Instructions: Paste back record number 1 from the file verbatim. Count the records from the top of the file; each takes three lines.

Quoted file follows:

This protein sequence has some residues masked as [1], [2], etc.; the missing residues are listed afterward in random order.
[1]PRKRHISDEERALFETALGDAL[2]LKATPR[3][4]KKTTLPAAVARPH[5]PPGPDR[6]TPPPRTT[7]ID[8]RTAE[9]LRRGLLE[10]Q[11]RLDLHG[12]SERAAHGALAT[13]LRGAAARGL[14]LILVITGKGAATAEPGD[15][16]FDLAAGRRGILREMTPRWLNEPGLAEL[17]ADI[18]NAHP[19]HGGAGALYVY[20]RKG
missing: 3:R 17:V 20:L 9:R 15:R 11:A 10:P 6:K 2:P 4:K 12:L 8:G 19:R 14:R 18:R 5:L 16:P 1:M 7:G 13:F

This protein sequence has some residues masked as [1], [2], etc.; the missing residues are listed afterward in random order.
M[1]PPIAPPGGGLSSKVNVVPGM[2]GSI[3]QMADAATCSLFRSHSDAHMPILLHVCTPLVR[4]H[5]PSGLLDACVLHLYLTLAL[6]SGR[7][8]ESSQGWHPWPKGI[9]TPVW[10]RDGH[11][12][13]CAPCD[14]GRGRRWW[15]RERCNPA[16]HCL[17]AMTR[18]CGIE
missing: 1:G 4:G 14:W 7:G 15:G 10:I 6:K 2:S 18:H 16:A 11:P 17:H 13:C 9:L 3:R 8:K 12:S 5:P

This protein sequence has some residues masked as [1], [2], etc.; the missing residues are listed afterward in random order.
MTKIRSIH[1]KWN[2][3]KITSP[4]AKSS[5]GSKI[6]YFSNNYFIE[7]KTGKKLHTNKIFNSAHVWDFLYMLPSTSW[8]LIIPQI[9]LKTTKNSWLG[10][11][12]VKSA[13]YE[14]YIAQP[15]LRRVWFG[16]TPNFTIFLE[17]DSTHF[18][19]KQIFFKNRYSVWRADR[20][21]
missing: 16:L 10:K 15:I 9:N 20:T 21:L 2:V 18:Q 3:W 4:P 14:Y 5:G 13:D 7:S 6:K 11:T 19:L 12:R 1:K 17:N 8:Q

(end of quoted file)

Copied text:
This protein sequence has some residues masked as [1], [2], etc.; the missing residues are listed afterward in random order.
[1]PRKRHISDEERALFETALGDAL[2]LKATPR[3][4]KKTTLPAAVARPH[5]PPGPDR[6]TPPPRTT[7]ID[8]RTAE[9]LRRGLLE[10]Q[11]RLDLHG[12]SERAAHGALAT[13]LRGAAARGL[14]LILVITGKGAATAEPGD[15][16]FDLAAGRRGILREMTPRWLNEPGLAEL[17]ADI[18]NAHP[19]HGGAGALYVY[20]RKG
missing: 3:R 17:V 20:L 9:R 15:R 11:A 10:P 6:K 2:P 4:K 12:L 8:G 19:R 14:R 18:R 5:L 16:P 1:M 7:G 13:F